Without doing anything, the variable suddenly became a string. If you would want to do the same in Java, you would have to do something like this:

int myInteger = 12;
String myString = myInteger + " is a number";

As you can see, you'll have to declare another variable. This is due to Java reserving a certain space in memory for your integer, which has a minimum and maximum size. A String however (which isn't a primitive datatype) can virtually have any size. Php handles all this for you so you don't have to worry about it and never have to tell in advance what kind of value your variable holds.

Now look at some php functions. In example the function date returns either a string, or the boolean false if something went wrong. explode returns either an Array or the boolean false. Pretty much every function may return more than one type if anything can 'go wrong'.

Now when writing your own functions, you should only keep in mind that whatever you return makes sense. So in your example it would be pretty weird to return the string "no such record found". Also returning the integer 0 makes no sense, as there is no reason whatsoever that an ID cannot be null. Returning false or null would be both useful return values. Than you can easily check if you got a valid ID by doing:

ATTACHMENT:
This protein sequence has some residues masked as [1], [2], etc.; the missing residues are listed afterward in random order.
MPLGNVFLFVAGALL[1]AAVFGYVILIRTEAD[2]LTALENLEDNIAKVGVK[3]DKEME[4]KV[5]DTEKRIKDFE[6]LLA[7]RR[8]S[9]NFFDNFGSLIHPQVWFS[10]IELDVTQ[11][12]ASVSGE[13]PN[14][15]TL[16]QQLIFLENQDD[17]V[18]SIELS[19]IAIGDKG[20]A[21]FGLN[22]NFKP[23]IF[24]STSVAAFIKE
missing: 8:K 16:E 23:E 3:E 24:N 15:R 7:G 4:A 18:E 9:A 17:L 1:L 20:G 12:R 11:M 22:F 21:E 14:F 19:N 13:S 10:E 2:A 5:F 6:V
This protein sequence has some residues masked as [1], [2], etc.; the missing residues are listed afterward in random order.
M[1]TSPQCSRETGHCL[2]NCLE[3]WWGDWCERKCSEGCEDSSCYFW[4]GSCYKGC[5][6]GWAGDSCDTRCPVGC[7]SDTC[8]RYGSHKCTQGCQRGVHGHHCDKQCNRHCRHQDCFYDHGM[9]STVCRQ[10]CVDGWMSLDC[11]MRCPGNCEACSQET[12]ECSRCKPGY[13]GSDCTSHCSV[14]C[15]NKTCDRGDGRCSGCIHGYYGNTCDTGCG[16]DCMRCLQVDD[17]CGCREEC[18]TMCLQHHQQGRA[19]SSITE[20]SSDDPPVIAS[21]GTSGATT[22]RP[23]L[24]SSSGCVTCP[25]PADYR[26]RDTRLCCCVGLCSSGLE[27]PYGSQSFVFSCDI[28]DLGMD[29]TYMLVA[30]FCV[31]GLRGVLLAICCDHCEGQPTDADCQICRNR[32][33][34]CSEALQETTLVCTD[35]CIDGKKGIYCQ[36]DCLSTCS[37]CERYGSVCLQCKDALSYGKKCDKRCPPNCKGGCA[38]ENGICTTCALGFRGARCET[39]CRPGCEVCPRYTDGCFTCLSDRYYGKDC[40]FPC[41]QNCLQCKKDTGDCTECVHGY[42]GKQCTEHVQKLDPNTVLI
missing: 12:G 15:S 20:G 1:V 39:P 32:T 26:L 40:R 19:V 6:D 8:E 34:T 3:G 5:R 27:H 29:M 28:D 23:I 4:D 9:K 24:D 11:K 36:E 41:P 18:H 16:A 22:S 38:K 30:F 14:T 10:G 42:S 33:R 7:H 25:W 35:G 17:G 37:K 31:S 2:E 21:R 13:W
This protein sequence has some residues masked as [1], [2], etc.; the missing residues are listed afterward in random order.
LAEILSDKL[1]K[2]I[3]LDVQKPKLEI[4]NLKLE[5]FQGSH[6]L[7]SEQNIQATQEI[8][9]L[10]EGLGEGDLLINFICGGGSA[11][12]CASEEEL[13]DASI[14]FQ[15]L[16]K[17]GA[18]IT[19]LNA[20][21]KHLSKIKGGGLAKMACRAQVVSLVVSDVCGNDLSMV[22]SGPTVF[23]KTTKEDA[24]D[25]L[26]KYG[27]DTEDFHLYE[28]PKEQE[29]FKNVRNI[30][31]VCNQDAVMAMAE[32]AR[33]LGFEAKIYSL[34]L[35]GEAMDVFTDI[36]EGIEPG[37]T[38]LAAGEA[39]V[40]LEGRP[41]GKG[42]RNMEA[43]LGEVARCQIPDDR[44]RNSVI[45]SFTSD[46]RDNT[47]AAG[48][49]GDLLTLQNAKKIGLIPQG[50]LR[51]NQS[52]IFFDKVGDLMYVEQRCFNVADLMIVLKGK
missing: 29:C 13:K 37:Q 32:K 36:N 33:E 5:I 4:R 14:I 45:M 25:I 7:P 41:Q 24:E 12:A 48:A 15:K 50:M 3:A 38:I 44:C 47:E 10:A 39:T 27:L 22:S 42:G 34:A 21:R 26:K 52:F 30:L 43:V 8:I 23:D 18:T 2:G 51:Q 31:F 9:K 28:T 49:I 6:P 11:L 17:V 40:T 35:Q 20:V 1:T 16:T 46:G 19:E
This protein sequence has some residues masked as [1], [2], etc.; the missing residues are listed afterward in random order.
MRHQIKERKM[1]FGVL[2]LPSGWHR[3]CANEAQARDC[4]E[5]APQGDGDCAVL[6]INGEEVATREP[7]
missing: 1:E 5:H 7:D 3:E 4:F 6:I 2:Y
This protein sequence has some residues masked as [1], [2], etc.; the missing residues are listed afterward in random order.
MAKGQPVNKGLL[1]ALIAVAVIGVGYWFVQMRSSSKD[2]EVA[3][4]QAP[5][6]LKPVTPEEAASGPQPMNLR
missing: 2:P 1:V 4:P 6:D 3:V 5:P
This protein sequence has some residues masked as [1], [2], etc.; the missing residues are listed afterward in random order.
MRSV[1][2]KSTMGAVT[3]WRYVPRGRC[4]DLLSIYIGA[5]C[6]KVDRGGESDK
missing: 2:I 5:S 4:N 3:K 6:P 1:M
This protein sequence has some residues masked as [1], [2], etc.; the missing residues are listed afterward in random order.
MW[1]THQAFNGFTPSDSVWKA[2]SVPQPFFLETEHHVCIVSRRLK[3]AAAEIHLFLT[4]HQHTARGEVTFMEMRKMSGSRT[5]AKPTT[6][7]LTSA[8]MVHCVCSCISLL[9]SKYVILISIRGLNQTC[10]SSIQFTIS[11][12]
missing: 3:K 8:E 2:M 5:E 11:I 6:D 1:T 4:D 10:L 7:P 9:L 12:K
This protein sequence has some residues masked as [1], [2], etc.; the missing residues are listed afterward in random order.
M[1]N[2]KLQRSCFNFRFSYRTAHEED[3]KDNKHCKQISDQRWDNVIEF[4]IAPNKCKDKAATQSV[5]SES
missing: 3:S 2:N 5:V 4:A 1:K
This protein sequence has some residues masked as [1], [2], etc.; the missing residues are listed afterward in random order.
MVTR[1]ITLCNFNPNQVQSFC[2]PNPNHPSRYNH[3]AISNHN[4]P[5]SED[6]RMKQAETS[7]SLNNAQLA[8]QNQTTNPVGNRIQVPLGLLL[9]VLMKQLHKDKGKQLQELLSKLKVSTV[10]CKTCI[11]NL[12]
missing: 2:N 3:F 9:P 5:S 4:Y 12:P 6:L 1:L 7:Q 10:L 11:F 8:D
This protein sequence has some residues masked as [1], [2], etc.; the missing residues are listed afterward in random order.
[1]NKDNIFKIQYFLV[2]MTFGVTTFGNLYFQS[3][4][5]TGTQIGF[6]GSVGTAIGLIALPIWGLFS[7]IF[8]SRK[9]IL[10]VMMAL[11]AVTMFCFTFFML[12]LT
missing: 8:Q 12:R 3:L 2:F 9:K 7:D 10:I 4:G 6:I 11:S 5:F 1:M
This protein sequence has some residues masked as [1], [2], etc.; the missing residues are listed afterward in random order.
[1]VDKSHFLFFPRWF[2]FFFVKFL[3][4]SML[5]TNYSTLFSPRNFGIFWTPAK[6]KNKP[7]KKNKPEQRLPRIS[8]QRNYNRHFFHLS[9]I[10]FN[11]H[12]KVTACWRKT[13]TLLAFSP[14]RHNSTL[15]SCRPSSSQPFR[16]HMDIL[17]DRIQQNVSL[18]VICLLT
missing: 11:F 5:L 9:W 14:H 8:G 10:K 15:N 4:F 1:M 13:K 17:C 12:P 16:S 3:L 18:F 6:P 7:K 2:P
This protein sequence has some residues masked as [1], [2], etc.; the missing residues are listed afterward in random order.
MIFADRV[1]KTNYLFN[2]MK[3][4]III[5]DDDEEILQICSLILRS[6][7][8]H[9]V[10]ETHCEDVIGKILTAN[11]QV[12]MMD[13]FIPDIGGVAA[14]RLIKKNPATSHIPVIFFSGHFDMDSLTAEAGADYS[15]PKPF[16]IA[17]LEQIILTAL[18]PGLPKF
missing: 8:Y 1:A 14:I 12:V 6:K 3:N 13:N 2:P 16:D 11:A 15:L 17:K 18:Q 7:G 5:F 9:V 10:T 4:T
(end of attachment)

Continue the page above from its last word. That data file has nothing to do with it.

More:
$the_latest_post_id = getLatestPostId();
if(!$the_latest_post_id) {
    // tell the user there was no latest post, or something went wrong while fetching it
}

In Java this would not be possible, as the return value should be an integer, and not a boolean, even if something went wrong. The solution; throwing exceptions. Php also allows you to do that. So if you want to be clean and close to your principles, use throw-catch blocks:

function getLatestPostId() {
    // try to fetch the post id
    if($no_post_id_found) {
        throw new Exception('No last post id found...');
    }

    // all set, return the id!
    return $last_post_id;
}

try {
    $post_id = getLatestPostId();
} catch (Exception $e) {
    echo 'Something went wrong: '. $e->getMessage();
}

This way an integer is ALWAYS returned, except when the exception is thrown, but then the function would return nothing, not even void.

Summarized: use the flexibility of php, but always be sure it's logical what your function returns. As a rule of the thumb; without any explanation or documentation you should be able to infer what the return value means, AND the return value should be a value you can work with (so never a string when a integer is expected, or an integer when an array is expected, it just makes no sense). And if you are a principal guy, throw exceptions!